Although periurban areas  have for a long time been almost absent from research and media coverage, they have, in recent years, become the subject of a growing interest, particularly in the context of national elections. Following the 2007 presidential elections, for example, the voting patterns in private suburban housing estates, many of which were considered safe territories for Nicolas Sarkozy, were contrasted with the voting patterns seen in the banlieue – the poorer suburbs that are home to social housing estates – which more often lean to the left (Cartier et al. 2008). For the 2012 elections, the press once again dedicated many column inches to suburban areas, which are closely linked to the “modest-income” households that choose to move there, attracted by the prospect of being able to buy a detached house.  In these residential areas, manual and office workers and employees are portrayed as largely right-leaning, and often converted to supporters of the FN (National Front, the main far-right party in France).  And, to explain such observations, it is the theory of the “class relegation” of periurban households that is cited. According to geographer Christophe Guilluy, these households are the “forgotten population” of “periurban France”, who have “the impression of being subject to globalisation” and who, from their position on the edge of our cities, are going through “a profound identity and cultural crisis”.  But this type of explanation, however evocative, would appear to be far too simplistic. By linking these votes to the “social frustrations” of low-income electors who, far from the city, are apparently socially relegated, it tends to homogenise situations that are, in reality, quite diverse. Above all, by insisting on the relegation theory, it masks the profound social transformations that have affected the working classes for the last thirty years or so, not just with regard to work and employment, but also in terms of social and residential trajectories. However, via an investigation in a working-class periurban space in a large French metropolitan area, it is possible to reconsider these interpretations.
An oversimplified vision of periurban spaces and the working classes
Although this interpretation of periurbanites’ right-wing votes now seems to be widespread, it contains a number of stumbling blocks that we shall now examine. First of all, the “urbanity gradient” approach, based on the addition of votes according to distance from the city centre, is the subject of a number of methodological criticisms: using “distance from the city” as the only criterion for vote variation amounts to aggregating disparate data without taking into account the diversity of the territories considered (Bussi et al. 2011). This criterion seems to oversimplify the situation significantly, when compared to the periurban electoral configurations highlighted by the statistical work of Jean Rivière (2011). Finally, the fact that this approach is based only upon percentages of votes cast means that it ignores the question of the actual number of voters, which would no doubt mitigate the size and significance of the National Front vote in rural and periurban areas, as pointed out by Guy Burgel.  Such an approach would therefore very much seem to be speculative, especially bearing in mind that the prospect of a serious empirical study of National Front votes presents a number of difficulties, linked in particular to the highly volatile nature of these votes, making it impossible to talk about a stable “electorate” that are regular voters for this party (Lehingue 2003).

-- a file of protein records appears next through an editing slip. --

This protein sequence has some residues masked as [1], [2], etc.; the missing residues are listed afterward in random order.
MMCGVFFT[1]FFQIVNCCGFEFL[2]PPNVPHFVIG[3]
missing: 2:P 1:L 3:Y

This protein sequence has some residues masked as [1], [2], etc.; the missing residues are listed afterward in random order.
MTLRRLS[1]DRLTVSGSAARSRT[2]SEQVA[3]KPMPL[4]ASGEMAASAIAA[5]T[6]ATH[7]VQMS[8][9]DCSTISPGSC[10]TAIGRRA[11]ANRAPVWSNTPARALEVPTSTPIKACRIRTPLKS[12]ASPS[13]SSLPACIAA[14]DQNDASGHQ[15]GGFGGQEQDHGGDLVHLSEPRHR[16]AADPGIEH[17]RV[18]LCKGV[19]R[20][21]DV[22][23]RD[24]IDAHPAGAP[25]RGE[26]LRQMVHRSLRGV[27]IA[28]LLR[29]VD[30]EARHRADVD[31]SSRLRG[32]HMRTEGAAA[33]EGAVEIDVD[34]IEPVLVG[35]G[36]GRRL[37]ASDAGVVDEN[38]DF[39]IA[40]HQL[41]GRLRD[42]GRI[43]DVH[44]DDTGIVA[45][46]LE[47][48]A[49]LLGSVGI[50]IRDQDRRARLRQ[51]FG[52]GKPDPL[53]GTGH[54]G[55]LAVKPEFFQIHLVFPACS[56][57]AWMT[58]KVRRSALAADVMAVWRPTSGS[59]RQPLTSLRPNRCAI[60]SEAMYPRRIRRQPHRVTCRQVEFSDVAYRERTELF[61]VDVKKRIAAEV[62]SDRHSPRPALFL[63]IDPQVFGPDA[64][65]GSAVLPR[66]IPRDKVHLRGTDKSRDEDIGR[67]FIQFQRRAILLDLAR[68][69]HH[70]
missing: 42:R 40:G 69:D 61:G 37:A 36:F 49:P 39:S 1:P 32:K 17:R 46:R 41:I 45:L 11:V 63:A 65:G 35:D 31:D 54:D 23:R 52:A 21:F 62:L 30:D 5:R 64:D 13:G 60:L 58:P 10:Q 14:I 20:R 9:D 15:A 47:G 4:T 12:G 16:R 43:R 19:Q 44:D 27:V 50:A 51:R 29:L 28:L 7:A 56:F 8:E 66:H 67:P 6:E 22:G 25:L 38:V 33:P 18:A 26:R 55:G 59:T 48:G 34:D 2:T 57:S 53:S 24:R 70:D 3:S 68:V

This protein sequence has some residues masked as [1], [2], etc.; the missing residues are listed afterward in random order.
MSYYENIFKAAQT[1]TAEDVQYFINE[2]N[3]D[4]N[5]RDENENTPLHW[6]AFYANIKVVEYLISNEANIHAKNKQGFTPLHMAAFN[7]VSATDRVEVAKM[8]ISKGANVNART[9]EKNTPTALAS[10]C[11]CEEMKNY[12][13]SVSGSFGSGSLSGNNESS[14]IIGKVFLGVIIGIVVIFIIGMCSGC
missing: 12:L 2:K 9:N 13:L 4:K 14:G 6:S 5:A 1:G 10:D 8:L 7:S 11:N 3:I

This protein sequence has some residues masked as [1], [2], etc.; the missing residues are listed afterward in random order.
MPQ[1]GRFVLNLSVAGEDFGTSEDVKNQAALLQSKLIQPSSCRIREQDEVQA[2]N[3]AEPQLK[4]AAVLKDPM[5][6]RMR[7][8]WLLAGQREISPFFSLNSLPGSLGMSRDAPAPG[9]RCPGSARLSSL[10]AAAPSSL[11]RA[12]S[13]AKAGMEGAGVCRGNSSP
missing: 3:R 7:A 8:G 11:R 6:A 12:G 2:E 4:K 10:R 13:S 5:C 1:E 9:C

In this context, the theory whereby periurbanites’ “social relegation” and “social frustrations” are solely to blame for the rise of the National Front seems highly questionable. Indeed, this theory is based on crude sociological categories, despite the fact that it is known that contemporary manual workers and contemporary office workers belong to social worlds that are generally quite different (Vigna 2012, p. 303; Chenu 1990); it is for this reason that sociologists prefer to talk about working classes in the plural (Schwartz 1998). For although it would be absurd to deny that a certain proportion of manual workers and working-class categories today vote for the right or the far right, it is all too often forgotten that manual workers’ voting practices are characterised above all by highly dispersed results, in terms of both participation – absence from the electoral roll, occasional or systematic abstention – and voting tendencies – between the left, the right and the far right (Collovald 2004, p. 142). Employment situation (stable or temporary), professional qualifications, industrial sector (manufacturing, crafts and trades, service sector) and even the public-/private-sector split are all important explanatory factors for the variations in voter participation and divergences in political persuasions identified among groups of contemporary manual workers. Ultimately, it is the role of self-perceptions with regard to the working classes that seems to be the determining factor in identifying political leanings and the shift to the right among these groups (Lehingue 2011, p. 247–254).